Exceptions like those yelling women aside, the stereotype is not only a bit unfair, but on those occasions that it is fair, it's not always entirely the American's fault. The US is a rather insular culture. It's expensive to see other cultures firsthand so we don't get this experience except by television or movies — and no, watching every episode of Monty Python or Dr. Who doesn't count. And it's not entirely the US media's fault, either. Strange things (other cultures) are challenging and don't drive as much revenue to the profit-maximizing entertainment industry.

So, relative to other countries, you have a rich, isolated culture whose people are often completely unprepared for the outside world, right? Well, not exactly.

Friday, July 19, 2013

A Grab Bag of Expat Related News

Image of Buddhist Monks at the Reflecting Pool of Angkor Wat temple
Angkor Wat
Photo CC by Sam Garza 
There's a building going up near us. They workers have torn down an old, crumbling building and they're putting up a new, shiny building. And cutting a cable to our building along the way. One of these things is not nice.

So for the past couple of weeks, I've been limping along with little to no internet service. It's unclear who actually owned the cable that was cut, but our (former) internet provider, free.fr, insists that our service is working fine and no, they have no record of a repair request from us. In fact, our entire building is almost completely without phone, television, or Internet access as those services tend to be bundled together and there's a lovely note on the front door saying "please be patient, no one knows what's going on, no one is sending repair people and please keep hassling your ISPs."

Friday, July 5, 2013

Buying A Second Passport

Over at avaaz.org, there's a charmingly naïve online petition for the UN to start issuing a "globally recognized world passport". It claims it needs a million signatures and as of this writing, it has a whopping 310 of them. I'm not sure what impact anyone thinks such a petition would have. It's not just that governments would ignore the idea: citizens of most countries wouldn't want that passport if it acted as a real passport and allowed the holder to live and work in the country (in this case, the world) that issued it. Can you imagine how many major country's social services would collapse under the weight of unlimited immigration?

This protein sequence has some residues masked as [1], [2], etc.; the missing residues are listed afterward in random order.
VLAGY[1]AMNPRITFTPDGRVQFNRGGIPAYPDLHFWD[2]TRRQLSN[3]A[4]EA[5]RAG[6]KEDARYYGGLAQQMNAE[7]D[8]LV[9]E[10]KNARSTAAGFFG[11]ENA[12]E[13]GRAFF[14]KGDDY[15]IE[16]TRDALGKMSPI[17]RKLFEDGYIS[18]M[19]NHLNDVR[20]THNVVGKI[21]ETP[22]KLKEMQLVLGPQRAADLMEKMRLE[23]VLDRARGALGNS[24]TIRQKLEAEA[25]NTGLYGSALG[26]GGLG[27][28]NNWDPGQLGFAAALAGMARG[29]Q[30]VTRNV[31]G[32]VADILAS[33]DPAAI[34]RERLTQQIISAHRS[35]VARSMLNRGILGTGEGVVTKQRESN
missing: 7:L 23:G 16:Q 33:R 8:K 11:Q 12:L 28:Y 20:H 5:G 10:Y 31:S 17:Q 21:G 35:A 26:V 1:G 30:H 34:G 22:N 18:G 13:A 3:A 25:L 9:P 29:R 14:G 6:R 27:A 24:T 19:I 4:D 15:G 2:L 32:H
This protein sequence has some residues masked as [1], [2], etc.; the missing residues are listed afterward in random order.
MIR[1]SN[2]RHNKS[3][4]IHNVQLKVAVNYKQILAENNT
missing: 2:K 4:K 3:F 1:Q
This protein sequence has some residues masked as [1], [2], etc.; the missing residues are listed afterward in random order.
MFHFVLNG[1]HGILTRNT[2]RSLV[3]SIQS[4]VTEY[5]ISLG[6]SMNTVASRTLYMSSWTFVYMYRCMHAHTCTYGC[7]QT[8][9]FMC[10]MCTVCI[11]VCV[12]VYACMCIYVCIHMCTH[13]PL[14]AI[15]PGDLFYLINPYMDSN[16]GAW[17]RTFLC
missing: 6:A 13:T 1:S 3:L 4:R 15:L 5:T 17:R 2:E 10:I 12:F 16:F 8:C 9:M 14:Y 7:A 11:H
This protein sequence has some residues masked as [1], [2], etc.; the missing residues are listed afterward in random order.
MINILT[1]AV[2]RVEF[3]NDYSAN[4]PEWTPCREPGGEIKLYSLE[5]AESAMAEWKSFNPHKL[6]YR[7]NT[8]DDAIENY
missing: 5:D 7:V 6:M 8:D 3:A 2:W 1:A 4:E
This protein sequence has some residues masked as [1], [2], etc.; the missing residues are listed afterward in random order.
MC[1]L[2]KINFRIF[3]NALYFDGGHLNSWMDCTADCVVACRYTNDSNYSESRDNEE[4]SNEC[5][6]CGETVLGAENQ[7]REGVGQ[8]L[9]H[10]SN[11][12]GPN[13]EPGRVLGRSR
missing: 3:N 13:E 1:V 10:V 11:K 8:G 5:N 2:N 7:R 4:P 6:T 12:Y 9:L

As it turns out, there are plenty of "second passports" schemes out there.

Wednesday, July 3, 2013

Our trip to La Rochelle in Photos

The waterfront at La Rochelle
Click on any photo for a larger version.

Last weekend my wife, daughter and myself visited La Rochelle, on the West coast of France, with a sea port opening to the Bay of Biscay. We might move here. We're considering moving outside of Paris, but we've decided to stay in the country this time (Malta, Belgium, or the UK were our most likely destinations). The village is absolutely gorgeous and prices are much more reasonable than Paris. Since we've started a company that, amongst other things, does international IT recruitment, we find ourselves in the luxurious position of being able to move.

Wednesday, June 26, 2013

Citizenship and Residency Services for the Rich

Image of a mansion.
Wealth Has Its Privileges
CC Photo Courtesy Brian Harte
Note: this is not a paid post and I've never been in touch with Henley & Partners or any associates of theirs. I'm merely familiar with their reputation.

Generally when I write about how to become an expat, I focus on things like the UK Entrepreneur Visa, teaching English, or the European Blue Card. These and many other strategies are broadly applicable to people who are determined to get out, but don't necessarily have lots of money, a marriage proposal, or other easy means of moving abroad.

Today I'll talk about Henley & Partners. They're a firm which specializes in providing those with spare money the opportunity to move abroad.